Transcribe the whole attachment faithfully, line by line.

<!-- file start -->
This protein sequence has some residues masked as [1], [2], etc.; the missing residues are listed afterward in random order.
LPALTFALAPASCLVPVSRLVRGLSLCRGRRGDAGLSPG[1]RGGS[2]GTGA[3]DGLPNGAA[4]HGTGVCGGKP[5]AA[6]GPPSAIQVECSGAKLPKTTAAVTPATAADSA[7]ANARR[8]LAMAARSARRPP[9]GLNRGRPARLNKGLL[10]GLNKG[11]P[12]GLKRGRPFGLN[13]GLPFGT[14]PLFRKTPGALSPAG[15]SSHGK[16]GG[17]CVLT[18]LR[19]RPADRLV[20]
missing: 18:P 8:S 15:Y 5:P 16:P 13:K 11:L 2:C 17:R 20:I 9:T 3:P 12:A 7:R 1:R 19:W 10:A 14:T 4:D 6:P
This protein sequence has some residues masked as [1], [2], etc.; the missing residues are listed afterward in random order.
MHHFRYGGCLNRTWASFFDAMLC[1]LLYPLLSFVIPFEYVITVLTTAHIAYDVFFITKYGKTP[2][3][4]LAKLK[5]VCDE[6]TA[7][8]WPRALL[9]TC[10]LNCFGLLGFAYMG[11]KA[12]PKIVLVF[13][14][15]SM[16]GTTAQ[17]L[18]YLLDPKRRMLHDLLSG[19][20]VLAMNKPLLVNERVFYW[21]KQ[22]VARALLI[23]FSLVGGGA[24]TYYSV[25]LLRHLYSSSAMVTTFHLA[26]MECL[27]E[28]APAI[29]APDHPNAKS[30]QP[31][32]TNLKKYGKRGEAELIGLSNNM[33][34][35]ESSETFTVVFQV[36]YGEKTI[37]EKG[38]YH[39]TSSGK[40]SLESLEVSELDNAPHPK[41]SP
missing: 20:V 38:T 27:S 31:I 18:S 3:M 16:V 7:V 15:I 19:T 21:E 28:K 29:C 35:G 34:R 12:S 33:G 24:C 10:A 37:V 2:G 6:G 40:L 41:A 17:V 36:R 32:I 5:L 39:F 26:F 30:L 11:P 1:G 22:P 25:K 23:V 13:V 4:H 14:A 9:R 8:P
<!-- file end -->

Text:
This protein sequence has some residues masked as [1], [2], etc.; the missing residues are listed afterward in random order.
LPALTFALAPASCLVPVSRLVRGLSLCRGRRGDAGLSPG[1]RGGS[2]GTGA[3]DGLPNGAA[4]HGTGVCGGKP[5]AA[6]GPPSAIQVECSGAKLPKTTAAVTPATAADSA[7]ANARR[8]LAMAARSARRPP[9]GLNRGRPARLNKGLL[10]GLNKG[11]P[12]GLKRGRPFGLN[13]GLPFGT[14]PLFRKTPGALSPAG[15]SSHGK[16]GG[17]CVLT[18]LR[19]RPADRLV[20]
missing: 18:P 8:S 15:Y 5:P 16:P 13:K 11:L 2:C 17:R 20:I 9:T 3:P 12:A 7:R 1:R 19:W 10:A 14:T 4:D 6:P
This protein sequence has some residues masked as [1], [2], etc.; the missing residues are listed afterward in random order.
MHHFRYGGCLNRTWASFFDAMLC[1]LLYPLLSFVIPFEYVITVLTTAHIAYDVFFITKYGKTP[2][3][4]LAKLK[5]VCDE[6]TA[7][8]WPRALL[9]TC[10]LNCFGLLGFAYMG[11]KA[12]PKIVLVF[13][14][15]SM[16]GTTAQ[17]L[18]YLLDPKRRMLHDLLSG[19][20]VLAMNKPLLVNERVFYW[21]KQ[22]VARALLI[23]FSLVGGGA[24]TYYSV[25]LLRHLYSSSAMVTTFHLA[26]MECL[27]E[28]APAI[29]APDHPNAKS[30]QP[31][32]TNLKKYGKRGEAELIGLSNNM[33][34][35]ESSETFTVVFQV[36]YGEKTI[37]EKG[38]YH[39]TSSGK[40]SLESLEVSELDNAPHPK[41]SP
missing: 20:V 38:T 27:S 31:I 18:S 3:M 16:V 7:V 15:I 19:T 21:E 28:K 29:C 35:G 34:R 12:S 33:G 24:C 10:A 37:V 2:G 6:G 40:L 41:A 17:V 36:R 32:I 5:L 39:F 26:F 30:L 11:P 1:G 22:P 25:K 23:V 13:V 4:H 14:A 9:R 8:P